On the final long road before hitting T2, my anger go the best of me and I had a few pushes on the pedals where I rode like I would in an Olympic distance race. I absolutely Had to get away from a long line of riders that were causing me to ride way below my race pace. The course was too crowded and congested and  I wanted to get onto the run where it was every person for him/ herself no matter what.  

I hit 112 miles and noted my time... below 5:30. Yes! I subtracted the 4 min penalty time just for kicks and felt even happier. I rode my fastest every 112 miles. I noted that in my head and smiled. But there was still >1 mile left of this course so I kept pushing to find that T2 tent.  

Ahhhh.... there it is ... the dismount line.  I love that moment.... 


113+  miles ---  5:32











Ironman Cozumel 2013

MEXICO MADNESS 

My 6th Ironman race is now done.  Thank Goodness!!!!  I love this sport but woah, the weight off my shoulders right now is huge. Each one has left me with many intense feelings and stories but this one is a little bit different. Rather than sit at my desk struggling for the perfect opening sentence to capture my readers, I will just start telling my story and hope the words flow smoothly and my emotions can be felt from where you sit. 

We traveled to Mexico on Thanksgiving Day this year. I felt some guilt for taking my boys and husband away from the 'typical' gathering around the table, however, both our parents joined us at our home the previous Sunday to celebrate the holiday.  We were thankful for that and also thankful for having the opportunity to take our kids on this adventure to a different country this year. The day went smoothly and after hours of flying and then boating across the Gulf from Playa del Carmen, MX to the little Isla de Cozumel, we stood on the balcony of our rented condo and looked out at this: 




Not too bad!  Our accommodations were amazing at the condo and we had plenty of room to spread out and be comfortable. I was feeling lucky to have found the perfect spot to spend a week with the family and to relax/ prepare for the race. 

I prepared as best I could for heat at this race. But the challenging element that presented itself even more as we arrived was the wind. Red flags were up on beaches and the thought of trying to ride a bike in the wind was quite daunting. To me, it felt hurricane-like. Our condo had three big areas with sliding glass doors that we couldn't open because the curtains and other things around the house were blowing too intensely. There was a small beach at our place but there was No way I was letting my kids swim yet. I didn't even "dare" go in! The waves and surf were too massive and since I didn't know about rip currents etc at this spot, I put my foot down and dealt with the pouting boys.  Safety first! :)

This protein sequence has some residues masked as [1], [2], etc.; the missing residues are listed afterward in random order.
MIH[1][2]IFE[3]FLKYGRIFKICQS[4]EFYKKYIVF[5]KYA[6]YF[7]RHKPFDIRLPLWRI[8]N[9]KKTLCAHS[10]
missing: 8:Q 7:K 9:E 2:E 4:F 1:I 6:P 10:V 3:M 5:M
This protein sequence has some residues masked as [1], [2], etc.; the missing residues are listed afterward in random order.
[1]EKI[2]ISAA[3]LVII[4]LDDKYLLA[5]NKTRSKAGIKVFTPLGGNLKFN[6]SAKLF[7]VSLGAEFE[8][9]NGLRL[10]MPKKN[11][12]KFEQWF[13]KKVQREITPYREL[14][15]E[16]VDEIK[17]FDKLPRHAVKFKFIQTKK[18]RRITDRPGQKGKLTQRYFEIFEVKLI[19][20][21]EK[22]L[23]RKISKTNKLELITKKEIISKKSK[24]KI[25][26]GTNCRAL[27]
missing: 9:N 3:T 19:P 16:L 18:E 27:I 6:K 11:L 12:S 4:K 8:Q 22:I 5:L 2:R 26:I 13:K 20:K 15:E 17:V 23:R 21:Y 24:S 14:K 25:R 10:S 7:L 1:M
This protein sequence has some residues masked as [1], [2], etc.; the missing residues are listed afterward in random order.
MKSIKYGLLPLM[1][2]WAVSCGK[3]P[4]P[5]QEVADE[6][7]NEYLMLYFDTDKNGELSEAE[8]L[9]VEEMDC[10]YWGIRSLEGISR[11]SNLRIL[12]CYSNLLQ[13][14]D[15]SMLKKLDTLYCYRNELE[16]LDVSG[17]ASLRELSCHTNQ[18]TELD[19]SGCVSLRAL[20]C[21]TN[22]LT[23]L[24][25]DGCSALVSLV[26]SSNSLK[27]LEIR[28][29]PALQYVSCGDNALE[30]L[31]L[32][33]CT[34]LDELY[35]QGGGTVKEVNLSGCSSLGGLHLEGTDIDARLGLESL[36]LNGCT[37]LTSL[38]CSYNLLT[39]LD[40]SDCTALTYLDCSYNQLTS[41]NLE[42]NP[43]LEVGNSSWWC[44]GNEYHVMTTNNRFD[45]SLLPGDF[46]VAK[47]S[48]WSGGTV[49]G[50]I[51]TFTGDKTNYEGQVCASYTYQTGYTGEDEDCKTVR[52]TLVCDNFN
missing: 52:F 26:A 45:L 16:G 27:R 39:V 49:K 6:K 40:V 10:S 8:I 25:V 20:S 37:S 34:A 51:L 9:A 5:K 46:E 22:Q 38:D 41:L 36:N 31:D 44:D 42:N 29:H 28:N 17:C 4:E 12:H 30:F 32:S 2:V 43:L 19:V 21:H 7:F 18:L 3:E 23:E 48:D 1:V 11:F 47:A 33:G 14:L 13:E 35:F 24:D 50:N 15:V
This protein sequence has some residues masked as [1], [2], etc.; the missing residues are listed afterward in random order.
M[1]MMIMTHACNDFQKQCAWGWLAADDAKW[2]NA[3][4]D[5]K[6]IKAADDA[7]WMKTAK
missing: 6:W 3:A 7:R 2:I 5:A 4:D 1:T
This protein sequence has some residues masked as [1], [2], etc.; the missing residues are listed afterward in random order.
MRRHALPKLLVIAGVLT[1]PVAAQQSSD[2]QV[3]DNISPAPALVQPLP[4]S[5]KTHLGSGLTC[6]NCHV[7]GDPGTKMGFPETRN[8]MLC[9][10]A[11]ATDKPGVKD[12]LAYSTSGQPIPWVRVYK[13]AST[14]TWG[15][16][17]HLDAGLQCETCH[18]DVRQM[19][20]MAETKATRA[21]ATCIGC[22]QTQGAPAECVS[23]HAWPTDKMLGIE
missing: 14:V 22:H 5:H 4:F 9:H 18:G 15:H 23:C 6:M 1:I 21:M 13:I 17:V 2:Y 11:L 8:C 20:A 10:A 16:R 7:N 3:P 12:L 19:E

The forecast was promising for Sunday in terms of calming winds, however, the practice swims at the race site were cancelled both Friday and Saturday because of strong currents. This was a bit nerve wracking. I could deal without a pre-race swim, but what did that mean for race day? Was I facing the potential of an "Ironman" without a swim? That would be a serious game - changer for me not to mention, result in a race that wasn't really an Ironman. The thought of all the hard early morning training for nothing made me sick to my stomach. I tried to stay calm. 

Friday was also the day to get race 'errands' done. Packet pick up, bike pick up from TriBike, groceries, a workout, and so on..... Mark and I found the small island somewhat difficult to get around with poorly marked Ironman venues.  I wasn't impressed yet.... 

On Saturday, I let them in the water. The water was still pretty crazy ( this doesn't show it very well) but the kids were fine and had a blast. The water was very warm, crystal clear, and the big waves thrilled my 3 boys.  They're all about big waves and action these days. 


The day before the race--I'll keep this brief and get to the race. I stayed off my feet. I ate so many white carbs and drank so much fluid that I felt like a beached whale by the end of the day. The winds calmed, the heat rose, and our wifi was OUT. This is relevant because that is how Ironman had communicated with the athletes about the cancellation of the practice swims. Were we ok for race day?? I had to assume Yes. That day, we had to drive to the location of the swim start to rack the bikes & drop off T1 bags but at that point there was no word on any changes to the race.  At the athlete meeting the day before, they told us to bring T1 and T2 bags to that location. However, once there they said we had to go back in town to drop the Run bags. ( two transition spots). The logistics of these races can make it challenging for those of us trying to stay out of the heat and off our feet the day before the race. I think the whole process took 3 hours with all the driving, waiting in line and two locations. Not ideal...

__________